The Service and Digital Target Enterprise Architecture defines a model for the digital enablement of Government of Canada services that address many of the critical challenges with the current GC enterprise ecosystem. It seeks to reduce the silos within the current GC ecosystem by having departments adopt a user‑ and service‑delivery‑centric perspective when considering new IT solutions or modernizing older solutions. It advocates a whole‑of‑government approach where IT is aligned to business services and solutions are based on reusable components implementing business capabilities optimized to reduce unnecessary redundancy. This reuse is enabled using published APIs shared across government. This approach allows the government to focus on improving its service delivery to Canadians while addressing the challenges with legacy systems.
The goal of the Service and Digital Target State Enterprise Architecture is to depict the Government of Canada’s future state vision in one picture. The diagram is divided into several parts, which are based on The Open Architecture Framework (TOGAF) framework explained in a subsequent section. This framework views business, information and data, applications, technology and security each as separate layers, having their own concerns and architecture.
The top layer of the diagram represents business architecture. The programs in this layer are categorized as front office, which provides services directly to citizens, academic institutions, and Canadian businesses, and back‑office services which support the government itself. Examples of front office programs include Employment Insurance and tax filing services, and examples of back‑end programs include finance security screening, pay, enterprise procurement, and business continuity.
In the following layer, key aspects of the top level of the GC Business Capability Model are depicted. This takes into consideration the IT plan investment framework and provides a mechanism to identify potentially redundant investments across, opportunities for rationalization, and identification of opportunities for enterprise solutions.
Add image File:Business Architecture.png
In the following layer, stakeholders represent the actors that interact with GC services, either externally (such as citizens, businesses, those which the GC is in partnership with such as universities or international actors), or internally, such as GC employees, delegates, or elected officials. They have different access (use of mobile, voice‑activated smart speakers, contact centres, and kiosks) and accessibility requirements, and may communicate in either official language. Sign‑in Canada will provide a cohesive identity management solution for citizens and other external stakeholders to enable authentication and authorization across all GC departments.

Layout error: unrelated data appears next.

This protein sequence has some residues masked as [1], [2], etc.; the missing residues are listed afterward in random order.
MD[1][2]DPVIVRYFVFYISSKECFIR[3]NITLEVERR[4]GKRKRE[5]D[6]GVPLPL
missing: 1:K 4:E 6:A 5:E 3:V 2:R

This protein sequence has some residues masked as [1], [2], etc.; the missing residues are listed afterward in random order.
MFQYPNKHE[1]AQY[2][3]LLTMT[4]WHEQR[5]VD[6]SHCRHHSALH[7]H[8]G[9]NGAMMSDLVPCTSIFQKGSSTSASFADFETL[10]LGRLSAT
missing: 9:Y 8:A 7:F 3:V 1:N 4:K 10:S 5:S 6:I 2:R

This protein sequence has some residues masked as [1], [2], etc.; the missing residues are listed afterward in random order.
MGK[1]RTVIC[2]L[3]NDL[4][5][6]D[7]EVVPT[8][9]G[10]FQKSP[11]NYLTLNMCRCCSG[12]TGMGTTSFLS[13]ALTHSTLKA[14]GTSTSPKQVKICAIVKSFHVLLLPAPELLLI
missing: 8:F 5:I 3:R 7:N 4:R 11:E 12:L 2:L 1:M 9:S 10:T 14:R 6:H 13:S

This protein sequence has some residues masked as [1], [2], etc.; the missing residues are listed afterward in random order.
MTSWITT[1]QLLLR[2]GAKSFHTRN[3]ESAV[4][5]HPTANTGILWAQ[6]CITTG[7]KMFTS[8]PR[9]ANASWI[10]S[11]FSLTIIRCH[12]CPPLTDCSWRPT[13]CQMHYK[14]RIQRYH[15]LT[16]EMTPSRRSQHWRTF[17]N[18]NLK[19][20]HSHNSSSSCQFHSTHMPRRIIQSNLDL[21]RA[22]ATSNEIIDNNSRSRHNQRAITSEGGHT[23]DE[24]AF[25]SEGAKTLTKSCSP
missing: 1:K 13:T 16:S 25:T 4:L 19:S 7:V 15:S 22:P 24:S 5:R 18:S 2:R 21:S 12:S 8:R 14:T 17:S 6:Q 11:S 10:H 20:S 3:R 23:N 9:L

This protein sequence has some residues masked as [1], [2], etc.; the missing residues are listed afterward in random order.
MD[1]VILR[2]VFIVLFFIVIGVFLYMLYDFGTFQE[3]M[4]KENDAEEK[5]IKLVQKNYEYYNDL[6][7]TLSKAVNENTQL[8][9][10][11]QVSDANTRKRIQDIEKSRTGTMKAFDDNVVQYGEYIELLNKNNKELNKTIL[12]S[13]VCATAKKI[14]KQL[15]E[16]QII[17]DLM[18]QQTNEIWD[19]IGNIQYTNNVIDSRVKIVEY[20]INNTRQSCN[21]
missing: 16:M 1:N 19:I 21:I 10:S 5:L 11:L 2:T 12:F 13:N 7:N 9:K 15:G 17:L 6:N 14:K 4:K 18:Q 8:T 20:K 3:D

The goal is to respond to external users, who as clients, want interactions across governments to be managed with consistency, integrity, and trust so that they have a beneficial, personalized, and seamless experience.
To ensure consistency, every channel will be supported through the same architecture. Examples of these channels include mobile, voice‑activated smart speaker, call centre, or in‑person kiosk. This concept is called omni‑channel.
The next layer projects the idea of a service‑oriented government, with a user‑centred approach to the business of government that puts citizens and their needs as the primary focus of our work, using “tell‑us‑once” service approaches, integrated services across the GC program and service landscape in a way that provides real‑time information to Canadians about their service applications. It is a perspective centred on users and service delivery when considering new IT solutions or modernizing older solutions. It builds on business architecture guidance to design for users first, focusing on the needs of users, using agile, iterative, and user‑centred methods in a whole-of-government context.
ADD image File:External_Stakeholders.png
Leveraging the concept of harmonization described for external users through Sign‑in Canada, GCPass will enable authentication and authorization to GC Systems for Internal stakeholders. The digital workplace will uniformly enable the work of public servants, building on a standard design.
ADD image Internal Stakeholders
Information architecture is depicted in the following layer. Information architecture best practices and principles aim to support the needs of a business service and business capability orientation. To facilitate effective sharing of data and information across government, information architectures should be designed to reflect a consistent approach to data, such as the adoption of federal and international standards. Information architecture should also reflect responsible data management, information management and governance practices, including the source, quality, interoperability, and associated legal and policy obligations related to the data assets.
Information architectures should also distinguish between personal and non‑personal data and information as the collection, use, sharing (disclosure), and management of personal information must respect the requirements of the Privacy Act and its related policies.